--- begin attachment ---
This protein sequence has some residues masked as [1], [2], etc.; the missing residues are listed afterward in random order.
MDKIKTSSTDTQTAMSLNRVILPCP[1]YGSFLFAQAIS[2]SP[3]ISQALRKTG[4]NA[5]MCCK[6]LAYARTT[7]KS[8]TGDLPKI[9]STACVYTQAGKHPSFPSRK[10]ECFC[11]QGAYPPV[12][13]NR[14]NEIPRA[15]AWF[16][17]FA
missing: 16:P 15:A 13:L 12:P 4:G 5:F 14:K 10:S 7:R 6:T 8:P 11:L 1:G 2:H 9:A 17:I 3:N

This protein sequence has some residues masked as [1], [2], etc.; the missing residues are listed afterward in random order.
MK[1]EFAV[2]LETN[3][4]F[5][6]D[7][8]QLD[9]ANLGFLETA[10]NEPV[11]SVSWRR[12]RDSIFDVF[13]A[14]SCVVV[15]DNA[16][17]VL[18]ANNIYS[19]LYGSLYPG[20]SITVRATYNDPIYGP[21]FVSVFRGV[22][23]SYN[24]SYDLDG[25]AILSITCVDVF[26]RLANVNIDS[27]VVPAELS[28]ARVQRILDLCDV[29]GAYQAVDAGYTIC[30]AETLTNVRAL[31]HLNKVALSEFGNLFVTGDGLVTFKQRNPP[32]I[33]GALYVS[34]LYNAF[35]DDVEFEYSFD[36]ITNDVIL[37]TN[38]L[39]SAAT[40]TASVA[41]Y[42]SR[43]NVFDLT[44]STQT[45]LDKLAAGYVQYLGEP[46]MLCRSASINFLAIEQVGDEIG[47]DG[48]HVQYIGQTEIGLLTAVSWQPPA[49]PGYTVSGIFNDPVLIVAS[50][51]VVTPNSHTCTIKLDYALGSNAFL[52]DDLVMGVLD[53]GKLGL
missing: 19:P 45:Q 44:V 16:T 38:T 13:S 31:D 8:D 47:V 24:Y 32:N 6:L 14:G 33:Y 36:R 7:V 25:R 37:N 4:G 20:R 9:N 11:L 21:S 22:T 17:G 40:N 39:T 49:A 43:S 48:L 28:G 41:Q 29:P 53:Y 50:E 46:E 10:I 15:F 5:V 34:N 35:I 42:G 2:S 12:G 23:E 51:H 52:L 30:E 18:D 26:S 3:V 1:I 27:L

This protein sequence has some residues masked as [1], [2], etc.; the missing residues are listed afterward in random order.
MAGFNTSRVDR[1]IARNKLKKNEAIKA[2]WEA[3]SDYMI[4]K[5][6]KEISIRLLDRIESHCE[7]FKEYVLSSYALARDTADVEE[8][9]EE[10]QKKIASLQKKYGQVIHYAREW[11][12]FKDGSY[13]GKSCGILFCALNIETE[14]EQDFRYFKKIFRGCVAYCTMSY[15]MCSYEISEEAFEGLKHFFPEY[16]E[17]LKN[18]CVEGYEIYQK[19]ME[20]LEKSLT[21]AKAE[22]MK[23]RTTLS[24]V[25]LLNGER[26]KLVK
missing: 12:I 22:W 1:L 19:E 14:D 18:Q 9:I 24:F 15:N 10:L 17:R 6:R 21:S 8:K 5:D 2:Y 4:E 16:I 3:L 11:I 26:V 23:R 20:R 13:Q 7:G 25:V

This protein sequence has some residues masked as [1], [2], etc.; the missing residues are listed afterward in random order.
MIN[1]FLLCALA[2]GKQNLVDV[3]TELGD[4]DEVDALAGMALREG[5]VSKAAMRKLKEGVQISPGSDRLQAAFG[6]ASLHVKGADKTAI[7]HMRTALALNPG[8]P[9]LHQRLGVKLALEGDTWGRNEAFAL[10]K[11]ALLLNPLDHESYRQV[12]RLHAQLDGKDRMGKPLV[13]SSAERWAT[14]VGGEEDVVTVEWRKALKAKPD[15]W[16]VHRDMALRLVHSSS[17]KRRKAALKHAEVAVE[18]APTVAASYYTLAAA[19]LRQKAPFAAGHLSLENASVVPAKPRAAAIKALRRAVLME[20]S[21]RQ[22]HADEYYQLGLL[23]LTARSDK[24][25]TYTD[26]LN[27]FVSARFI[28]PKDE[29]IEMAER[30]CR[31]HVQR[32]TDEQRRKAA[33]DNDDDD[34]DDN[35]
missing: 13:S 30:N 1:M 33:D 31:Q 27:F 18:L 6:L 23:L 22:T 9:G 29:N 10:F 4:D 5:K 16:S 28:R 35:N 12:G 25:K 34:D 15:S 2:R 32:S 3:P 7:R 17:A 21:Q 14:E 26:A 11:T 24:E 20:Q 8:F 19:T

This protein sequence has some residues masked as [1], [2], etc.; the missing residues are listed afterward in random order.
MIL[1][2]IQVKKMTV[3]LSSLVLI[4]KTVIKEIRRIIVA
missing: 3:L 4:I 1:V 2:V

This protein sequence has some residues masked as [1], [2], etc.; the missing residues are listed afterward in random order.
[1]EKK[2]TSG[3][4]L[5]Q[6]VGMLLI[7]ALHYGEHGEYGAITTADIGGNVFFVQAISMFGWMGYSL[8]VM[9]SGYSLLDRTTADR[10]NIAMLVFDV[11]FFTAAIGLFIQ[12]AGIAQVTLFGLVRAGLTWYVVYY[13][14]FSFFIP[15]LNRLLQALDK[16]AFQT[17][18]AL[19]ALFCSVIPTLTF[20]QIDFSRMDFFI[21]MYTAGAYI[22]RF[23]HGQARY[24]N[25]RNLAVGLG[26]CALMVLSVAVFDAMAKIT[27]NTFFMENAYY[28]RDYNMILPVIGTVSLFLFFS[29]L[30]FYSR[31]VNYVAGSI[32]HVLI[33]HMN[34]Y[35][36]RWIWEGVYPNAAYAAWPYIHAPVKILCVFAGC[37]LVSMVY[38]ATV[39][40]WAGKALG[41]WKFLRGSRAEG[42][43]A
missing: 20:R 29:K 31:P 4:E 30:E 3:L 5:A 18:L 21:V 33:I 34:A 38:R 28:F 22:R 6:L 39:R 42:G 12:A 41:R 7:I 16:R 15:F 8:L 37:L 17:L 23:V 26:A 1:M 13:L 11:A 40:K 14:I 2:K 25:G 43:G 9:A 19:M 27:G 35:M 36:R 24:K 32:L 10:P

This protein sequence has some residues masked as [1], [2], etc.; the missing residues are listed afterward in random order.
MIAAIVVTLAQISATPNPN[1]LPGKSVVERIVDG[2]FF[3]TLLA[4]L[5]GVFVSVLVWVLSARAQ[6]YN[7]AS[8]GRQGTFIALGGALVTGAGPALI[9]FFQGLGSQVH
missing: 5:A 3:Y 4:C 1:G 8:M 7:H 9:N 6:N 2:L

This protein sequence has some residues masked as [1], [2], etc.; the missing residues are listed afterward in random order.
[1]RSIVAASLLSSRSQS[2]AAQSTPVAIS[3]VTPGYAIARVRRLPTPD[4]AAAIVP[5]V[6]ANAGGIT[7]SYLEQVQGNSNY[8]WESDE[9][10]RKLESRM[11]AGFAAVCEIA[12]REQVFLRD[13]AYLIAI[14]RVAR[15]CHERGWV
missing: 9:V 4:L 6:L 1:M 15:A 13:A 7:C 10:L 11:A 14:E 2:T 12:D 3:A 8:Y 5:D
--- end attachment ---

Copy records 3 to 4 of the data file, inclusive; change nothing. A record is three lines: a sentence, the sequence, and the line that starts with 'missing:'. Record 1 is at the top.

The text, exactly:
This protein sequence has some residues masked as [1], [2], etc.; the missing residues are listed afterward in random order.
MAGFNTSRVDR[1]IARNKLKKNEAIKA[2]WEA[3]SDYMI[4]K[5][6]KEISIRLLDRIESHCE[7]FKEYVLSSYALARDTADVEE[8][9]EE[10]QKKIASLQKKYGQVIHYAREW[11][12]FKDGSY[13]GKSCGILFCALNIETE[14]EQDFRYFKKIFRGCVAYCTMSY[15]MCSYEISEEAFEGLKHFFPEY[16]E[17]LKN[18]CVEGYEIYQK[19]ME[20]LEKSLT[21]AKAE[22]MK[23]RTTLS[24]V[25]LLNGER[26]KLVK
missing: 12:I 22:W 1:L 19:E 14:D 18:Q 9:I 24:F 15:N 10:L 17:R 6:R 21:S 8:K 5:D 2:Y 4:E 16:I 3:L 11:I 26:V 23:R 20:R 13:Q 7:G 25:V

This protein sequence has some residues masked as [1], [2], etc.; the missing residues are listed afterward in random order.
MIN[1]FLLCALA[2]GKQNLVDV[3]TELGD[4]DEVDALAGMALREG[5]VSKAAMRKLKEGVQISPGSDRLQAAFG[6]ASLHVKGADKTAI[7]HMRTALALNPG[8]P[9]LHQRLGVKLALEGDTWGRNEAFAL[10]K[11]ALLLNPLDHESYRQV[12]RLHAQLDGKDRMGKPLV[13]SSAERWAT[14]VGGEEDVVTVEWRKALKAKPD[15]W[16]VHRDMALRLVHSSS[17]KRRKAALKHAEVAVE[18]APTVAASYYTLAAA[19]LRQKAPFAAGHLSLENASVVPAKPRAAAIKALRRAVLME[20]S[21]RQ[22]HADEYYQLGLL[23]LTARSDK[24][25]TYTD[26]LN[27]FVSARFI[28]PKDE[29]IEMAER[30]CR[31]HVQR[32]TDEQRRKAA[33]DNDDDD[34]DDN[35]
missing: 13:S 30:N 1:M 33:D 31:Q 27:F 18:L 6:L 23:L 22:T 9:G 29:N 10:F 4:D 5:K 16:S 28:R 35:N 12:G 25:K 34:D 15:S 2:R 32:S 3:P 7:R 17:A 21:Q 14:E 26:A 11:T 24:E 20:Q 8:F 19:T